This one day conference will explore good practice in both of these high incidence learning differences. Exploring issues around assessment, good teaching practice, and teaching those who speak English as an additional language, this conference is aimed at teachers and teaching assistants, as well as those with a general interest in the area.
The New Year is in full swing, but it is not too late to get to grips with your resolutions! Here are some suggestions to help you to engage with your or your child’s learning difficulty.
Acknowledge the diagnosis and take action
The first step in engaging with a learning difficulty is acknowledging that your brain works differently. However this does not mean that you cannot use that brain to overcome the diagnosis you have. Be confident and take action to tackle your difficulties! There are many ways to train yourself and you can find many tips on this blog.
The 11th British Dyslexia Association’s International Conference (IC) and EXPO is a leading conference on Dyslexia/Specific Learning difficulties across the age ranges, for the latest in research and practice, exciting developments and inspiration.
The BDA have announced Professor Susan Gathercole (Cambridge University) as IC 2018 Chair and the International Conference committee as we build a great event. The conference theme of Evidence to Practice and Back Again will link research through to good practice and this Flagship event will present speakers, experts from across the world and professional practitioners.
New at the BDA conference is a demo zone where you can get even more hands on with practical opportunities. There will be our largest ever EXPO exhibition space featuring useful exciting materials and technologies, utilising the fantastic facilities available at the Telford International Centre.
A few weeks back we were asked through Dyscalculia Blog about online support groups for adults with dyscalculia. I found a great group on Facebook that could possible help, but this was not its main focus. So we decided to set up our own Facebook group, where we can support each other, ask questions, post helpful resources and talk all things dyscalculiaic whether is about you child or yourself!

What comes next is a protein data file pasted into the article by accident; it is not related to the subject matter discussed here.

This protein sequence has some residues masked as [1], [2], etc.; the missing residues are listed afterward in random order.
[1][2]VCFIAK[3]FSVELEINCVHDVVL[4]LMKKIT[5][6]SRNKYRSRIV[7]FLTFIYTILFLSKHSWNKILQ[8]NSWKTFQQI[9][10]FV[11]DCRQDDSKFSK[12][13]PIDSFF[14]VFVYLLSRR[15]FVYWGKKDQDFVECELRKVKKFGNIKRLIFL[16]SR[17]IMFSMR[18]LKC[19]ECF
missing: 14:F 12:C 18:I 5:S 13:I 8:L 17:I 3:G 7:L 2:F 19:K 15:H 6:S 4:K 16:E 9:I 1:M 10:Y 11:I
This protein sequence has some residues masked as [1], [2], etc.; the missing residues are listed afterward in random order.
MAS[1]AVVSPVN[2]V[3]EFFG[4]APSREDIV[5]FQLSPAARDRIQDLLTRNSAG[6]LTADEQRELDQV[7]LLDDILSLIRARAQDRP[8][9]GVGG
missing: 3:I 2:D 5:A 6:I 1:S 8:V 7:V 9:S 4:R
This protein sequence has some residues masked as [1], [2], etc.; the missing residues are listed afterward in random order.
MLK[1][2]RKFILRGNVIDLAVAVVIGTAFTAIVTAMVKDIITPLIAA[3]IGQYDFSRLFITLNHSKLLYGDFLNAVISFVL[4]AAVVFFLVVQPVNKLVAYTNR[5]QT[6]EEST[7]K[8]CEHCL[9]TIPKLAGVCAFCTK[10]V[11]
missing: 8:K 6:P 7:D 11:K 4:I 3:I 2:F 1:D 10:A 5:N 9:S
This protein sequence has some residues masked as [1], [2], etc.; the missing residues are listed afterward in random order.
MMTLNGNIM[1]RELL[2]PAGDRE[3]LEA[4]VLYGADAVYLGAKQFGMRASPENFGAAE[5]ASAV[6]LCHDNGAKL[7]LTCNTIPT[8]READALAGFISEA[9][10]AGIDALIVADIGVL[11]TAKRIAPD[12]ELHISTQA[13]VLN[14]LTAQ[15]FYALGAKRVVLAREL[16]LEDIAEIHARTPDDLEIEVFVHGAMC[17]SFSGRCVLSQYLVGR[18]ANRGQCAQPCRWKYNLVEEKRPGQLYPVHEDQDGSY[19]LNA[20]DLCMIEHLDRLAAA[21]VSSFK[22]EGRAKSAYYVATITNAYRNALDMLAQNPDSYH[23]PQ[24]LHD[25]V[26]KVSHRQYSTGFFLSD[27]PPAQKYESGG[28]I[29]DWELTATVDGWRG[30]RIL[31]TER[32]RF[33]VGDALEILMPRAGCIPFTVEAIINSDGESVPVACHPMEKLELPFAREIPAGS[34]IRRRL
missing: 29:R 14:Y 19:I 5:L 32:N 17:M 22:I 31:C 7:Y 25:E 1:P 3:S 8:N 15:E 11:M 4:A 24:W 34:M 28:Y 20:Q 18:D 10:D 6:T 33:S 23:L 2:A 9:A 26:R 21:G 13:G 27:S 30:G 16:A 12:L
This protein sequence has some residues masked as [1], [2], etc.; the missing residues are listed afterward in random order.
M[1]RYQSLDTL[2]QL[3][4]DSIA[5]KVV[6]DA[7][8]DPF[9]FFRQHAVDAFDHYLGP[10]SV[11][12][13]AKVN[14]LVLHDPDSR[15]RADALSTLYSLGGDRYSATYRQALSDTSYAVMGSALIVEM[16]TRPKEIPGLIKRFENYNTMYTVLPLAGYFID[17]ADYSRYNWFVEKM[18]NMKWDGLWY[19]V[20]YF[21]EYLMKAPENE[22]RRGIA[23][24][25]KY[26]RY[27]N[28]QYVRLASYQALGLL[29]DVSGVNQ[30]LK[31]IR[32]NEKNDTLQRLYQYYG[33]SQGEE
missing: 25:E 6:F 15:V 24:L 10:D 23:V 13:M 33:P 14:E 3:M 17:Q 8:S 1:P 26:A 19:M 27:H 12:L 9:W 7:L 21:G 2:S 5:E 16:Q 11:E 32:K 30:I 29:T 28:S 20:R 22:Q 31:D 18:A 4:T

Dyscalculia can affect anyone and this is a great starting point as a lot of people are discovering that they have dyscalculia late in life and they realise all the struggles it caused them. They are unsure how to tackle these difficulties and it can be hard to find useful information, but now we can help each other using this Dyscalculia Support Group as a tool.
Last week we were in Manchester at Improving Lives: Autism and Learning Difficulties, a conference by Open Forum Events. It was a true eye-opener and gave us a true understanding of current thinking on the topics from a huge list of expert speakers who have an incredible amount of first-hand experience and knowledge. Not only were there many professionals at the event, but people also shared their amazing and inspiring success stories that showed us how it can be made possible and what needs to be done for a better future of neurodiversity. In this article we have highlighted some of the talks from the event, it was difficult to choose, as the day was crammed with incredible presentations.
On 29th June 2017 Crossbow Education host the third SpLD Central conference and exhibition, at Yarnfield Park in Staffordshire, UK. The keynote speaker this year is Prof Steve Chinn, who will be presenting the two morning sessions on dyscalculia and maths learning difficulties. Prof. Chinn has lectured and provided INSETs and CPD in some 30 countries worldwide and has been a keynote speaker at many major conferences. He set up the first Post Graduate Certificate course in the UK for maths and dyslexia which was accredited by the BDA for the AMBDA (Numeracy). The course was validated by MMU (4 Masters modules at M level) and was delivered for 4 years under Mark College’s Beacon School funding.
While some dyscalculics receive the support and intervention they need from their teachers and therapists, others struggle with their schools’ lack of resources or awareness. In the latter case, parents of dyscalculic children may consider homeschooling if this is a legal option where they live.
Homeschooling is a challenge and a commitment, but for some families it offers an alternative way to educate their children when more traditional schooling methods are failing. Though some homeschoolers may include religious education in their curriculum, the number of secular homeschoolers is growing. The main drive for homeschooling parents across the board remains offering their children the best learning experience they can provide. Read more →